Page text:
Reviewing HCI protection

HCI systems protect data by either synchronously replicating data across two or three nodes, or by striping data with single or double parity across devices on as many as a dozen nodes. While it may seem obvious that 2-way replication require a minimum of two, and three nodes respectively I and my paranoid storage administrator brethren would sleep much better at night if the system could rebuild data after a node failure and maintain the N+1 or N+2 level of protection I want.

The ability to rebuild means not only that the system needs not only access to a node’s worth of free space across the cluster but also that the system be able to resolve any split-brain issues by communicating with a quorum or witness device. Some solutions manage with three nodes for 2-way mirroring or four nodes for 3-way, possibly with an external witness. Others require four nodes for a rebuildable 2-way replication cluster and five for minimum N+2 configurations.

Even after the cluster size exceeds the minimum users must reserve one node’s capacity so the system always has enough space to rebuild. Unlike disk arrays that have dedicated hot spares most HCI solutions leave this to the system administrator. This rebuild capacity can be included in a vendor’s headspace recommendation (see below).

As a result, a cluster’s usable capacity is the capacity of n-1 nodes, where n is the number of nodes in the cluster. In small clusters, this can be significant. A four-node cluster loses 25% of its capacity to this spare space while a 16 node cluster only sacrifices 6¼%

Calculating Storage Efficiency

This week’s Google Sheet calculates the storage efficiency of common HCI protection methods. Greyed out cells represent cases where the number of nodes is less than the minimum for that protection method. Pink cells configurations that may not be rebuildable.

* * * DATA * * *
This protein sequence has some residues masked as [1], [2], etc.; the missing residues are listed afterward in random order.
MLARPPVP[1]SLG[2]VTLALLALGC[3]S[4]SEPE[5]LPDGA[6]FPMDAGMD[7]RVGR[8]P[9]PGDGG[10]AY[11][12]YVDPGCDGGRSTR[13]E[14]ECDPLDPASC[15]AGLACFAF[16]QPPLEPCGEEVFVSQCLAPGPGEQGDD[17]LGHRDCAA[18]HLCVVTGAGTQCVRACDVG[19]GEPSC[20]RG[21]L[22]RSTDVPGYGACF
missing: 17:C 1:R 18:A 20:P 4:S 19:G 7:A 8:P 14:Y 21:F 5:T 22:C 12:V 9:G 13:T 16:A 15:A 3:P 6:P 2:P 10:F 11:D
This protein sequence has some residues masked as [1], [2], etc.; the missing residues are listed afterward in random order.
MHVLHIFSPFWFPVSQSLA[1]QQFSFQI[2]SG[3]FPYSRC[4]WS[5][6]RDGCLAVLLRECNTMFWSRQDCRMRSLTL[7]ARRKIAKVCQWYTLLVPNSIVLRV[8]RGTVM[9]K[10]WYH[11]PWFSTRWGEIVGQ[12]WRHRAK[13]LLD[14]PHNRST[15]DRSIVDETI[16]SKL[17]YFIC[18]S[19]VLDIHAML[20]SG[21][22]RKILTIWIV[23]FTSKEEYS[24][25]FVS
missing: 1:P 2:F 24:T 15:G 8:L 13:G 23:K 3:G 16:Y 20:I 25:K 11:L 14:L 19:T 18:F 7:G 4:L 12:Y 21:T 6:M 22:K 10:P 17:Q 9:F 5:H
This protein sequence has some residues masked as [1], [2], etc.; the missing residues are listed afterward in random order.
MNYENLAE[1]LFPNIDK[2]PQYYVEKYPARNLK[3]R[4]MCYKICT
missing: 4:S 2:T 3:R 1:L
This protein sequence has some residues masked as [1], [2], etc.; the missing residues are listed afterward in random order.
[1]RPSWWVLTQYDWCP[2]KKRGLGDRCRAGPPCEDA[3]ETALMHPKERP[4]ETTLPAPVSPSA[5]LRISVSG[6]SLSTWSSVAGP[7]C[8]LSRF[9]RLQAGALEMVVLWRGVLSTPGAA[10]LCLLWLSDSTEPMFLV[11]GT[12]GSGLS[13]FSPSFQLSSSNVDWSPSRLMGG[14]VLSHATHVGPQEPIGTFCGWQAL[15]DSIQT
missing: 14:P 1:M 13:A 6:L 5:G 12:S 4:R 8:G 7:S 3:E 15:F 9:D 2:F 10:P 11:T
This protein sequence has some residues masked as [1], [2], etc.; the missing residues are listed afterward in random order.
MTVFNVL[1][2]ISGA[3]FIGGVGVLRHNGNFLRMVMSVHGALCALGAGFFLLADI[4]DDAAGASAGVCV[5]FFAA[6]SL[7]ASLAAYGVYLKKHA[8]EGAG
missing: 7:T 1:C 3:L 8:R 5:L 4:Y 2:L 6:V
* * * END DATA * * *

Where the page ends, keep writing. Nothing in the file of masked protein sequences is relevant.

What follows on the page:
The sheet assumes a capacity of 4TB per node and populates the TB capacity and N-1 columns with the raw capacity of the cluster. It then calculates the usable capacity of a rebuildable cluster using 2 and 3-way replication, single parity erasure coding with three and five data strips and double parity with four and six data strips. It then divides the cluster’s raw capacity with the net capacity for each method and cluster size.

There are some columns off to the right for double protection but they’re the subject of a later blog post. What, you thought this was a trilogy?

Storage Efficiency  vs Cluster Size for Common Protection Schemes

As you can see from the chart above each protection method asymptotically approaches its theoretical efficiency as cluster size increases. The initial blip on each line is the cluster size that can accommodate the protection method but lacks enough resources to rebuild after a node failure.